>Sleep is overrated.
At least my brain thinks so.
Thus, I blog. This is what I’ve got at 4 am:
I have two favorite fruits. Pomegranates, as I have discussed before, and Asian pears.
Thursday. Pike Place market. Post-job interview (and one that I really, really want…).
As I emerge into the hordes of mindless cattle (otherwise known as tourists), the sea of carbon-based life forms parts long enough for my eyes to fall upon what I can only define as one of those things that you assume must defy all laws of nature. I recoiled in both astounding awe and, I must confess, abject terror.
Permit me to explain.
“Asian pears have a high water content and a crisp, grainy texture, very different from the buttery European varieties. Also, Asian pears are not as intensely sweet, having a more refreshing, light taste. It is not a cross between apples and pears, as common names like apple pear may suggest, but its shape and crisp texture are reminiscent of apples.”
So if you were to use the above human hand as a scale reference, unless this dude was Andre the Giant you would surmise that an Asian pear was roughly the size of a baseball.
Apparently the folks at Pike Place market have other ideas in mind.
I mean…how?? I don’t…I mean, come on…what happened to this damn thing?
The pomegranate is not one of those minuscule, beginning of season waifs…it’s a good size pomegranate, a little bigger than a baseball. But the pear, holy freakin’ cow. Once I saw it, I knew it had to come home with me. A mutated ball of freakishness such as this was far too awesome to stay in a nondescript heap of less astounding fruit unworthy of its wonder.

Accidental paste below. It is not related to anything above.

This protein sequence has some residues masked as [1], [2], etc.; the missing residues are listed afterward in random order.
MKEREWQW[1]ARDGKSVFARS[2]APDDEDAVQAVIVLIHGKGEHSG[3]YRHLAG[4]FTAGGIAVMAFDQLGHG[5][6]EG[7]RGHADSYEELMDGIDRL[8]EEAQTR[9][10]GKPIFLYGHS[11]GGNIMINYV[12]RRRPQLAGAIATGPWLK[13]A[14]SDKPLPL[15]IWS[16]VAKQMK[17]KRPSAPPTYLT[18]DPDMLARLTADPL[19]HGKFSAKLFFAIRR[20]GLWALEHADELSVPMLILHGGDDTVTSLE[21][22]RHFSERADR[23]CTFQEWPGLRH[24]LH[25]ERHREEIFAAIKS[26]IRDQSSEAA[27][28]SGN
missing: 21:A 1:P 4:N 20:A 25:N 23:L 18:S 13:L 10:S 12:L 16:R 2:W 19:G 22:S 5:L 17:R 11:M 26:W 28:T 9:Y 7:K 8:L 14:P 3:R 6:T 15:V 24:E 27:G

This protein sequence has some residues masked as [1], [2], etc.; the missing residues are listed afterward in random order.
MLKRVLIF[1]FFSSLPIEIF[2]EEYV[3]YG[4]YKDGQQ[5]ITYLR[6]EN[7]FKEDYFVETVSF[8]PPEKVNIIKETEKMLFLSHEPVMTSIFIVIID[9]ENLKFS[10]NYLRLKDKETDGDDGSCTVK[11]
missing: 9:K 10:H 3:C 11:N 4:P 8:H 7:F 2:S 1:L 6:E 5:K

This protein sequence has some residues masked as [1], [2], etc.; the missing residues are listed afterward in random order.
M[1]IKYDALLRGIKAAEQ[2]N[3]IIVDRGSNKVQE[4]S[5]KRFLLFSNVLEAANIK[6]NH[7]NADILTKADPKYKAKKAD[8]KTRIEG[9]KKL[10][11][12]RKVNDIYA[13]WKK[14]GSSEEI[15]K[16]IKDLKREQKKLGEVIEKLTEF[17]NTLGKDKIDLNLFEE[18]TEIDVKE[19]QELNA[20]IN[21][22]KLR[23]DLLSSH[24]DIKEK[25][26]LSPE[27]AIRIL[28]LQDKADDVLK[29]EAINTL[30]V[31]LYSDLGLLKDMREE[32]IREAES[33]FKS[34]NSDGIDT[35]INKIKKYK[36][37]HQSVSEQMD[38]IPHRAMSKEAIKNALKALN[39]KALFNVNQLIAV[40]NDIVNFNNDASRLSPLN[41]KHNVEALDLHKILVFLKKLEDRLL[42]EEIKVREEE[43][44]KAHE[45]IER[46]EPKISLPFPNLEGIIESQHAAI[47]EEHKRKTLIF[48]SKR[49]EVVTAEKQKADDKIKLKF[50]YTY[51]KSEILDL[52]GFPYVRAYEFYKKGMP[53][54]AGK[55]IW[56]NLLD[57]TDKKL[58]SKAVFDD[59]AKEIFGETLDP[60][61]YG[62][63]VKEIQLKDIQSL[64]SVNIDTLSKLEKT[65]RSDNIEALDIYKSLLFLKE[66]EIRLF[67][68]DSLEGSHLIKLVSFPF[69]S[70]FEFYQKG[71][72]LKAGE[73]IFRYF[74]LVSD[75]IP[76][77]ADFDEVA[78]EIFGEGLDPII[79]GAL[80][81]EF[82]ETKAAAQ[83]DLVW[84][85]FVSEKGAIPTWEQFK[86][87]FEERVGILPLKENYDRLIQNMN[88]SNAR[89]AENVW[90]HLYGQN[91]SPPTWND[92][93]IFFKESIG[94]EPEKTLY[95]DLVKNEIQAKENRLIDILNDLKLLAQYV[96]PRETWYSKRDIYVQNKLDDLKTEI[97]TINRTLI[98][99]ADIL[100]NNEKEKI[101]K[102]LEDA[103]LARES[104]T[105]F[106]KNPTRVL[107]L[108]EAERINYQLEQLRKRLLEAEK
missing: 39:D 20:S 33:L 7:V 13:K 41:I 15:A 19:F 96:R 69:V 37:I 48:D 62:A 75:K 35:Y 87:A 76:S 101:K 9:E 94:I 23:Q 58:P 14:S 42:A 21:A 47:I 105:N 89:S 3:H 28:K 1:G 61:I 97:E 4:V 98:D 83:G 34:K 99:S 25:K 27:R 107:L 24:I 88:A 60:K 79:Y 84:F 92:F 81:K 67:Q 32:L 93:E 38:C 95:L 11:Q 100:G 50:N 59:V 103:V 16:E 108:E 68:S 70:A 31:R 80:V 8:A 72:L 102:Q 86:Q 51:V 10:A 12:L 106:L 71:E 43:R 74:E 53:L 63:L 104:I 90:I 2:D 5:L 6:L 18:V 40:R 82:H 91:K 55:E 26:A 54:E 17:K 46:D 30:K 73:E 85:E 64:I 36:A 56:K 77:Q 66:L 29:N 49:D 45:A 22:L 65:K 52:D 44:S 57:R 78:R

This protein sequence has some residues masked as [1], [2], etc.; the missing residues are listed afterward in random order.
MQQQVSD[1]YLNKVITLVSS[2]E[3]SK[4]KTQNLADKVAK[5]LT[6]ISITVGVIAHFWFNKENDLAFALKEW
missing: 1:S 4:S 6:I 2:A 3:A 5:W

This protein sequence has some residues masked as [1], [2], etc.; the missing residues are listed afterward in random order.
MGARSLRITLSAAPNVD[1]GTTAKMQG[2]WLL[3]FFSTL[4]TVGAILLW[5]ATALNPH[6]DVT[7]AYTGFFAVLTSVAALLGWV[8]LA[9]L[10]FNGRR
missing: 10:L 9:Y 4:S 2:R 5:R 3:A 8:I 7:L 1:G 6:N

This damn pear was so freakin’ huge it was difficult for me to grab it out of my backpack one-handed.
One of my housemates dubbed it “Pearzilla”.
Voulez-voulez-vous insomnia, pears, and flying fish.
One thought on “”
>Yummer. Both wise and wonderful eats.I saw my first real life pomegranate tree a couple of months ago. Happy as you please in the Arizona summer, except maybe the “teeth-baring” on display was an indication of something else. A lot of the fruits looked like Venus flytraps because they were split perfectly in half. The color is close to the same and the fruit kernels looked like teeth. … And I took lots of pictures that day but I inexplicably did not take a picture of it – and I still can’t figure out why.